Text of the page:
Creed, review

What does it say about a film-maker when his second film is an inventive take on a familiar story that wins the hearts of critics and audiences, and the first was a sociopolitical feature that told the tragic story of a young man who had his life stolen from him? Unsurprisingly, it says a lot. It says that this film-maker, Ryan Coogler, is an absolute force to be reckoned with. It says he has drive, talent and a flare for contemporary cinema. It says he knows the rule-book but he’s not afraid to toss it out of the window when needed. Creed, the Rocky hit for a new generation, exemplifies the skill of Coogler as a young director who has a bright future behind the camera and a fierce bravery. Sylvester Stallone put his faith in the man, allowing him to direct, write, and develop the story almost single-handedly and it seemingly paid off.

Creed follows Adonis Johnson a.k.a Adonis Creed; the illegitimate child of Apollo, he is ready to prove his worth as a serious boxer, and relocates to Philadelphia to seek out¬†Rocky¬†for personal training Stallone steps up once again as the beloved Rocky Balboa, training Creed and teaching him discipline and respect. Michael B. Jordan – a firm favourite of Coogler – plays the titular boxer, and he’s good. Really good. Jordan was cemented in the minds of most film aficionados following his role in Fruitvale Station. That was an independent biopic exploring the shocking actions of Californian police, this is a blockbuster epic that takes audiences directly into the ring. In both, the actor exceeds expectations and embodies his roles appropriately. As Creed, Jordan exhibits a streak of rebellion and cockiness alongside a quiet gentleness and fragility that only present themselves at the necessary moments. Had the casting been different, the film could have gone down a precarious road.

Creed Movie Film Trailers Reviews Movieholic Hub

Creed Movie Film Trailers Reviews Movieholic Hub

Coogler is a director with an aesthetic eye, he knows what looks good and what should be where and he’s sure to work with his crew to utilise every aspect of a feature to create a finished product. Lighting is used effectively in the final fight sequence, while the score is important throughout – transcending a change in time and neighbourhood from that of the earlier Rocky films meaning Creed now stands independently (and audience-goers are likely eagerly awaiting a sequel). The film escapes genre cliches and a feeling of unwanted nostalgia by bypassing the cornier elements of 1970’s cinema perhaps seen in earlier efforts to deliver something truly contemporary. That modernism is needed in order to impress a new wave of viewers, but there’s this sense of remembrance that ties the feature together and welcomes back returning fans.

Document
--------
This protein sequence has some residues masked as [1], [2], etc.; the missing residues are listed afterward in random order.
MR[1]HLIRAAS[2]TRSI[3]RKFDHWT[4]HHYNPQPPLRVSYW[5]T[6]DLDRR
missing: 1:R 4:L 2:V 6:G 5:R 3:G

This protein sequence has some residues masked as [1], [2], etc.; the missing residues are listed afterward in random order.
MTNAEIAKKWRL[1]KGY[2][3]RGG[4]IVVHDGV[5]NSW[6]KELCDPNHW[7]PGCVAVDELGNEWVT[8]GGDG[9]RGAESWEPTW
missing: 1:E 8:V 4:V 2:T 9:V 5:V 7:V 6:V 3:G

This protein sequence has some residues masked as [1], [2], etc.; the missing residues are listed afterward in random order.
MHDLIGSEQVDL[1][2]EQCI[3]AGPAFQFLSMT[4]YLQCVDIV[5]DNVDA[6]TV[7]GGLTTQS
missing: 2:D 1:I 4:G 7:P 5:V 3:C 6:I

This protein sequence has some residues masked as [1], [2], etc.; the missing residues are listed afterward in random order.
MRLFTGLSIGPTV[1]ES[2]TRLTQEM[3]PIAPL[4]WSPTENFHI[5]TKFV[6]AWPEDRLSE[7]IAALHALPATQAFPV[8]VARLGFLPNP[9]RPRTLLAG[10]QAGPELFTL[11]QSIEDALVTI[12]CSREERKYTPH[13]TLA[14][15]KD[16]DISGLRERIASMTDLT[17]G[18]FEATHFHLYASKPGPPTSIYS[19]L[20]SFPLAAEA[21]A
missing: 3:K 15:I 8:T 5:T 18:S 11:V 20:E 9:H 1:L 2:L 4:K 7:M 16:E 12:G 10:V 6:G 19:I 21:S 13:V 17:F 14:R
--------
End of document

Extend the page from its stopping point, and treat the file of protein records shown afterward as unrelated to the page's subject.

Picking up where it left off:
This is solid film-making that simply does not disappoint. At only 29 years old, director Coogler is one to seriously watch as he goes from strength to strength in his career as he takes his time to tell a story through his level of artistic brilliance. See it, love it.

 

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Actor Profile: Michael B. Jordan

From cult football drama Friday Night Lights, to political true-story Fruitvale Station, Michael B. Jordan, currently the hottest ticket in the film industry, never does the same thing twice. Diverse, bold, and exceptionally talented, Jordan is on his way to super-stardom (which should arrive some time after Creed does). Don’t wait around to see him first then, have a look-see at his back catalogue, which demonstrates the actors filmic smarts thus far.FRUITVALE

Despite the re-boot of Fantastic 4 not sitting so comfortably with audiences or critics, don’t let that cloud your judgement on Jordan himself, who won five awards for his performance in Ryan Coogler’s Frutivale Station – yes, five for one performance. At only 28 years old, Jordan has starred in ten feature films – eleven when boxing drama Creed makes its debut – and eighteen television series’, with acclaim for his roles as Vince in Peter Berg’s FNL, Oscar in Frutivale‘, and Steve Montgomery in hand-held sci-fi Chronicle.

Not just making waves amongst spectators, Jordan is becoming a firm favourite within the industry itself, teaming up with Ryan Coogler for the second time on Creed – a film which is produced by, and stars, Sylvester Stallone. Despite being in the early stages of his film career (in terms of playing leads), the actor has played roles in an array of acclaimed dramas, including the Idris Elba-led series The Wire.

Having just signed on to join Josh Boone’s Pretenders, expect plenty more in the way of distinct roles from Michael B. Jordan, an actor intent on making a name for himself – and a career – in this coveted industry.